BOISE, Idaho (AP) - The Legislature's budget committee on Wednesday approved a proposed law requiring that about $2.2 billion coming to Idaho from the latest round of federal coronavirus rescue money must be approved by lawmakers before being spent by state agencies.
The Joint Finance-Appropriations Committee voted 14-5 to approve the measure that will also require the approval of the House, Senate and Republican Gov. Brad Little to become law.
Lawmakers were angered that Little spent previous federal rescue money without their input.
Congress approved the $1.9 trillion American Rescue Plan Act, also known as ARPA, last month. Idaho is getting about $5.3 billion, including $2.1 billion in direct payments to people and businesses.
Of the remaining $3.2 billion, about $2.2 billion would require the Legislature's approval.
Counties are getting $347 million. Nine of Idaho's largest cities - Boise, Caldwell, Coeur d'Alene, Idaho Falls, Lewiston, Meridian, Nampa, Pocatello and Twin Falls - will divvy up $125 million. Another 191 smaller cities will split $104 million, with distribution based on population.
Another $126 million of the discretionary funds are for capital projects defined as enabling work, education and health monitoring.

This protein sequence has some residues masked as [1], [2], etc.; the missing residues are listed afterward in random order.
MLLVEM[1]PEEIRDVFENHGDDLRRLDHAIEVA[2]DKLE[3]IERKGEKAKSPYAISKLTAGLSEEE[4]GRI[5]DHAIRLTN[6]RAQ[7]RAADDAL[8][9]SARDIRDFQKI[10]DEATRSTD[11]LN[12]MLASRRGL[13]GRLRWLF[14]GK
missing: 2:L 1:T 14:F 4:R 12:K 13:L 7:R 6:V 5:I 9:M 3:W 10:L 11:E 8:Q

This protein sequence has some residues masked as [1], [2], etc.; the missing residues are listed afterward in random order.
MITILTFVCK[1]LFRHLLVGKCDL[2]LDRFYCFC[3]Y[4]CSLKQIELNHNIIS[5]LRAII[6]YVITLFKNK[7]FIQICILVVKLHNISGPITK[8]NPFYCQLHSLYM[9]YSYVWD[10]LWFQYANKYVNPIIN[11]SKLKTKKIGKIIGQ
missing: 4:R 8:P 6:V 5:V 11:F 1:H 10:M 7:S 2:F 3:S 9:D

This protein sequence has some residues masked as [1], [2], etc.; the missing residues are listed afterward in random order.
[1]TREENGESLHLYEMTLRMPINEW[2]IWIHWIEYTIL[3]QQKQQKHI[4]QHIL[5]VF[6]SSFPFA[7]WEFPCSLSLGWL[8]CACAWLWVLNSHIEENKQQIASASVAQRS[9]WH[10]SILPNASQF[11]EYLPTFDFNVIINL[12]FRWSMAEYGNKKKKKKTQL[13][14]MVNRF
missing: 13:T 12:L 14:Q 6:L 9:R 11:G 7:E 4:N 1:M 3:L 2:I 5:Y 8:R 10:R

Democratic Sen. Janie Ward-Engelking voted against the measure, saying she had concerns the Legislature would move too slowly to allocate the rescue money during an emergency.
Republican Rep. Ron Nate also voted against the measure, partly out of concern about Idaho accepting federal money.
But most committee members said the Legislature should play a role in spending the money, which can be distributed over the next several years.
The Legislature is expected to wrap up business this month, though it's not clear if lawmakers will adjourn or simply recess so they can call themselves back into session. The Legislature would have to be in session to approve budget bills stemming from the $2.2 billion in rescue money.
"We should be very thoughtful and look at the immediate needs and how we've already addressed them, make sure that before we leave that we're addressing the immediate needs," Republican Sen. Jeff Agenbroad said. "I think it's good policy to set the balance of the money aside given that we don't know what the future is going to look like, and most of the ARPA dollars are available to us for multiple years."
Budget bills, when passed by the House and Senate, must be approved by Little.
Little in a March 18 news conference said he wanted the state to be deliberative in spending about $2.2 billion. He said he would work with the Legislature to find projects that will benefit future generations of Idaho residents who will have to pay off the federal debt.
He also said the federal funding should be used for one-time expenses and not to create ongoing obligations that would eventually shift to the state's general fund.